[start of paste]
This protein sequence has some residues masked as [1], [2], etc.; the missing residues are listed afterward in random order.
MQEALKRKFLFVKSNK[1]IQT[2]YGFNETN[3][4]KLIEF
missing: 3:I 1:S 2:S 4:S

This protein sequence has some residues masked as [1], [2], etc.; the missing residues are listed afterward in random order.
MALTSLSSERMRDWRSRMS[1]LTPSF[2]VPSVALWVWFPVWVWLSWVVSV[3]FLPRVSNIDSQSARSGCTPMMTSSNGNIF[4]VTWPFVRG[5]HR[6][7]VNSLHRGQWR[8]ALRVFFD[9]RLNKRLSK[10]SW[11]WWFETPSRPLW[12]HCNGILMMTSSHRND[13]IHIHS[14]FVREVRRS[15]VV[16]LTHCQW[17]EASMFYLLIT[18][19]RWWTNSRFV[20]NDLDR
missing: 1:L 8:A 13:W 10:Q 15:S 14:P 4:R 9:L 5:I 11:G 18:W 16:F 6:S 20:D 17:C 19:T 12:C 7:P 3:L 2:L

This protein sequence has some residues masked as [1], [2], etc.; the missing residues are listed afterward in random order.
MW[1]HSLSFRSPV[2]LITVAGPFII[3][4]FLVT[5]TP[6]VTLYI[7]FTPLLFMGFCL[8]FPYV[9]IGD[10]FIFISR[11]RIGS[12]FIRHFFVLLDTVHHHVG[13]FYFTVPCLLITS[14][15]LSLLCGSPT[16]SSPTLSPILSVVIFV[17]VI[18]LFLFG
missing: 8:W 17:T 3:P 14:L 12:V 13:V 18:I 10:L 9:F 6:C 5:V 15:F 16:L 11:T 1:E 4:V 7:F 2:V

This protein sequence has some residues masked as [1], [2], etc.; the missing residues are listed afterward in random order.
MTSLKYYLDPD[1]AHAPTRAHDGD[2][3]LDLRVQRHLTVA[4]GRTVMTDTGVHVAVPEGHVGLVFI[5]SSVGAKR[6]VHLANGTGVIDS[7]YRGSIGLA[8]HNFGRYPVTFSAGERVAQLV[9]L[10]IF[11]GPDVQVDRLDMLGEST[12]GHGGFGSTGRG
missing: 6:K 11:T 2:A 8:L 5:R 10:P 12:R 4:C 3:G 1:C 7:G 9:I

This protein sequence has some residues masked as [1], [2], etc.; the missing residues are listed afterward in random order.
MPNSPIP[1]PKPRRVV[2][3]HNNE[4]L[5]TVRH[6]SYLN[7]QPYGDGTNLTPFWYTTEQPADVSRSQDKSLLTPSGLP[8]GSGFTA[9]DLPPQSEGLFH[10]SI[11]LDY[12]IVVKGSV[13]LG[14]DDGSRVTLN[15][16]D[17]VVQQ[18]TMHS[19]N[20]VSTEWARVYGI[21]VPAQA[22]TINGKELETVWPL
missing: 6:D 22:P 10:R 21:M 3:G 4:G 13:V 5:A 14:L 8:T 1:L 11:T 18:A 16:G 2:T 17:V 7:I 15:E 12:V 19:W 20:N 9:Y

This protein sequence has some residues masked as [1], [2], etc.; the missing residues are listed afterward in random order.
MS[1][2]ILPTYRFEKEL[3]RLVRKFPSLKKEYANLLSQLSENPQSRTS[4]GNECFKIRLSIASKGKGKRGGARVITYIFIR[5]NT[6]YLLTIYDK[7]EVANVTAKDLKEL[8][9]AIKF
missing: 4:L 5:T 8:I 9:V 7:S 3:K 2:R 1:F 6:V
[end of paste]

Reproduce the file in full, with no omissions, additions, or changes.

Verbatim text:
This protein sequence has some residues masked as [1], [2], etc.; the missing residues are listed afterward in random order.
MQEALKRKFLFVKSNK[1]IQT[2]YGFNETN[3][4]KLIEF
missing: 3:I 1:S 2:S 4:S

This protein sequence has some residues masked as [1], [2], etc.; the missing residues are listed afterward in random order.
MALTSLSSERMRDWRSRMS[1]LTPSF[2]VPSVALWVWFPVWVWLSWVVSV[3]FLPRVSNIDSQSARSGCTPMMTSSNGNIF[4]VTWPFVRG[5]HR[6][7]VNSLHRGQWR[8]ALRVFFD[9]RLNKRLSK[10]SW[11]WWFETPSRPLW[12]HCNGILMMTSSHRND[13]IHIHS[14]FVREVRRS[15]VV[16]LTHCQW[17]EASMFYLLIT[18][19]RWWTNSRFV[20]NDLDR
missing: 1:L 8:A 13:W 10:Q 15:S 14:P 4:R 9:L 5:I 11:G 18:W 16:F 6:S 20:D 17:C 19:T 12:C 7:P 3:L 2:L

This protein sequence has some residues masked as [1], [2], etc.; the missing residues are listed afterward in random order.
MW[1]HSLSFRSPV[2]LITVAGPFII[3][4]FLVT[5]TP[6]VTLYI[7]FTPLLFMGFCL[8]FPYV[9]IGD[10]FIFISR[11]RIGS[12]FIRHFFVLLDTVHHHVG[13]FYFTVPCLLITS[14][15]LSLLCGSPT[16]SSPTLSPILSVVIFV[17]VI[18]LFLFG
missing: 8:W 17:T 3:P 14:L 12:V 13:V 18:I 10:L 9:F 6:C 5:V 15:F 16:L 11:T 1:E 4:V 7:F 2:V

This protein sequence has some residues masked as [1], [2], etc.; the missing residues are listed afterward in random order.
MTSLKYYLDPD[1]AHAPTRAHDGD[2][3]LDLRVQRHLTVA[4]GRTVMTDTGVHVAVPEGHVGLVFI[5]SSVGAKR[6]VHLANGTGVIDS[7]YRGSIGLA[8]HNFGRYPVTFSAGERVAQLV[9]L[10]IF[11]GPDVQVDRLDMLGEST[12]GHGGFGSTGRG
missing: 6:K 11:T 2:A 8:L 5:R 10:P 12:R 4:C 3:G 1:C 7:G 9:I

This protein sequence has some residues masked as [1], [2], etc.; the missing residues are listed afterward in random order.
MPNSPIP[1]PKPRRVV[2][3]HNNE[4]L[5]TVRH[6]SYLN[7]QPYGDGTNLTPFWYTTEQPADVSRSQDKSLLTPSGLP[8]GSGFTA[9]DLPPQSEGLFH[10]SI[11]LDY[12]IVVKGSV[13]LG[14]DDGSRVTLN[15][16]D[17]VVQQ[18]TMHS[19]N[20]VSTEWARVYGI[21]VPAQA[22]TINGKELETVWPL
missing: 6:D 22:P 10:R 21:M 3:G 4:G 13:V 5:A 14:L 8:T 1:L 11:T 18:A 16:G 2:T 17:V 7:I 15:E 12:V 19:W 20:N 9:Y

This protein sequence has some residues masked as [1], [2], etc.; the missing residues are listed afterward in random order.
MS[1][2]ILPTYRFEKEL[3]RLVRKFPSLKKEYANLLSQLSENPQSRTS[4]GNECFKIRLSIASKGKGKRGGARVITYIFIR[5]NT[6]YLLTIYDK[7]EVANVTAKDLKEL[8][9]AIKF
missing: 4:L 5:T 8:I 9:V 7:S 3:K 2:R 1:F 6:V